I had an ear glued to Latin radio at this point, but if I ever heard this song there it slipped out of my brain just as quickly as it entered. I'm tempted to attribute this unfamiliarity to the solid good sense of the Phoenix-area Latin market, too Mexican and working-class to give much shrift to a Spanish prettyboy; but my own anti-rockism by now was probably even more salient. I've never had any compunction about switching stations on the thinnest pretext.

"Esclavo de Sus Besos" means "slave of her kisses," and it's a typical Bisbal song in that it presents him as unable to fully commit to his current love because he's still hung up on the previous one. Of course the literate, sensitive lyrics put it more sympathetically than that: the title metaphor is a hyperbolic one, but entirely in line with poetic usage. And relistening I can see how the ebb and rush of the music, a slick combination of jangle-pop and hair metal, could propel the listener deeper into their emotions if they were feeling themselves in a similar situation: it's expertly crafted by people who know their business. But it doesn't move me.



12th September, 2009

If "Loba" made me excited about the Hot Latin charts, "Manos al Aire" (hands in the air) made me intrigued. If the charts were this wide open for being crashed, what else might not appear? It's one of the most unusual crossovers we've seen throughout this travelogue: a Canadian singer of Portuguese descent had a Latin #1 without an equivalent English-language version. Wikipedia says, incorrectly, that she "was the first North American act to have an originally written Spanish song reach #1," and despite the error (even if you don't count Mexico as North America, Selena was Texan born and bred), it's a notable achievement for someone who only learned Spanish as an adult to have a hit with a Spanish-language song.

A lot of that is due to her co-writer, Afro-Cuban singer and instrumentalist Alex Cuba, who grew up in the Havana area but emigrated to British Columbia as an adult and was a regular winner of Juno awards for "world music" in the 2000s. But Furtado was smart enough to refuse to translate the song to English, because the poetic idioms of Spanish and English are different enough that a lovely Spanish-language song about surrendering to love could sound bathetic or self-loathing in English.

The plastic sound of the song, all crisp electronic drums, repetitive palm-muted acoustic guitar chords, and soaring ersatz string sections, was extremely in vogue in the late 2000s, and in its moment sounded a bit like Anglophone pop crashing Hispanophone pop, productively. Furtado's previous record, Loose, had been a smash on the strength of the Timbaland collaborations "Promiscuous" and "Maneater," which were so rhythmically slippery that her limited voice could just be another texture within the soundscape, but it had also contained Spanish-language collaborations with Calle Ocho and Juanes (again). neither of which troubled the Hot Latin chart; for her 2009 Mi Plan, an all-Spanish-language album (and her first after going independent), she gathered collaborators like Cuba, Lester Mendez, and Julieta Venegas to try to solidify her presence in the Latin market.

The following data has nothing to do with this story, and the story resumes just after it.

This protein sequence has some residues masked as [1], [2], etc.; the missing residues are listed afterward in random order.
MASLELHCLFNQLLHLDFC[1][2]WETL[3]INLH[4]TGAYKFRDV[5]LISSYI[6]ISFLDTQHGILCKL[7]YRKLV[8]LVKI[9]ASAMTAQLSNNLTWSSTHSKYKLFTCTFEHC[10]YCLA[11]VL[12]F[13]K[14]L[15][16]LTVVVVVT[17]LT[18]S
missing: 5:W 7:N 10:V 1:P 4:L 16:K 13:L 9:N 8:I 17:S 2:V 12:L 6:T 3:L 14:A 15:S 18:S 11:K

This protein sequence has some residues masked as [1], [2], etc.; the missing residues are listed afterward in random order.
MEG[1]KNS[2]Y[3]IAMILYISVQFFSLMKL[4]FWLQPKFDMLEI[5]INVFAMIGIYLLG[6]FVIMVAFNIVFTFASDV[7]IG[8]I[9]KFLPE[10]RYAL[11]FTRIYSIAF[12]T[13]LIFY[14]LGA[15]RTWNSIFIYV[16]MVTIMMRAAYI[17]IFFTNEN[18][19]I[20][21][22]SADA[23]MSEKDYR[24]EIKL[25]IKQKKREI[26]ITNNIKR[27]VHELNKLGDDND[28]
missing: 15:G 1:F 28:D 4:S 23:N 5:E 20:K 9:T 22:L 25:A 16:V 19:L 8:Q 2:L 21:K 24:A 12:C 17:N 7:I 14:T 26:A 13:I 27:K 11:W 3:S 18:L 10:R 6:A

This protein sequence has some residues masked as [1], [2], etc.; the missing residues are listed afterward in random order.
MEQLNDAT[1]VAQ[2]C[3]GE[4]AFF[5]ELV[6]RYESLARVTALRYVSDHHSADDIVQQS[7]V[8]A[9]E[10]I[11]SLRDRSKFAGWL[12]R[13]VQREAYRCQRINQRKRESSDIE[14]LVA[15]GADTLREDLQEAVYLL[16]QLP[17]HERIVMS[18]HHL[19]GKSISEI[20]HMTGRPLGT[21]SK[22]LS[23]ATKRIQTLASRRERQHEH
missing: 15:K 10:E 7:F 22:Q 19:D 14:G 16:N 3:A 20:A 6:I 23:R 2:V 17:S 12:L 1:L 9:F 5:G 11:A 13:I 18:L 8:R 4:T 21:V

It worked, insofar as "Manos al Aire" was #1 for four weeks in the fall of 2009, the album went platinum within a month of release, and Furtado won a Latin Grammy for her pains. But her attempts to return to the English-language market in 2012 and 2017 were met with a stony reception, and she has made no further gestures in Spanish since. Perhaps she's wisely sitting out the streaming era, which as one of the surprise winners of the CD era, she can presumably afford to do.

Twelve years later, "Manos al Aire" no longer sounds as revelatory or heart-gripping as it did back when it was my only companion hurtling through the freeway around Piestewa Peak on my way to work. It sounds thin and clipped, all sharp angles and unconvincing sentiment. A surrender to its joys would be a surrender to nostalgia, and I'm wary enough of the people I used to be that I'm suspicious of that. I still love that it happened; three years later, it could not. And I want to squeeze every last drop out of my affection for these years while I can.



8th August, 2009

For eleven years, Shakira's #1 songs have served as a bellwether for Latin pop: rock auteurism in the late 90s, big-tent pop universalism in the early 2000s, collaborative reggaetón formalism in the mid-2000s. Now she once more has her eyes on the future, and if her rubbery disco doesn't exactly predict the trance-heavy sounds of the next few years, that's because it took Anglophone pop until "Get Lucky," "Blurred Lines" and "Happy" to catch up to it. But perhaps the most important relative of "She-Wolf"/"Loba" in the Anglosphere was "Call Me Maybe," another fizzy throwback pop song sung and written by a woman but produced by a pop-rock veteran, in this case Jim Hill of Apples in Stereo, who gives the song modern rock dynamics without neglecting the groove.

But the echoes in English are of less import to this blog than the song's effect on Latin pop, which was immediate and in some ways profound. Not that there was an explosion of disco necessarily, but that Shakira's formal eccentricity, as always, gave implicit permission to those who considered her a peer or a model to move in unexpected and unintuitive directions. Although her musical models are fairly obvious (Daft Punk and Kylie Minogue had had recent electro hits with similar patterns, not to mention the Chic sample that gives the song its transcendent moment), her lyrical embrace of a grown woman's sexuality, unable to be confined to a single marital bed, was as bold an intervention in the habitual language around feminine desire in Latin pop as there has ever been. To dip into unworthy gossip-rag territory, it's perhaps unsurprising that her unmarried but committed relationship with her Argentine lawyer-manager ended the following year, after ten years together.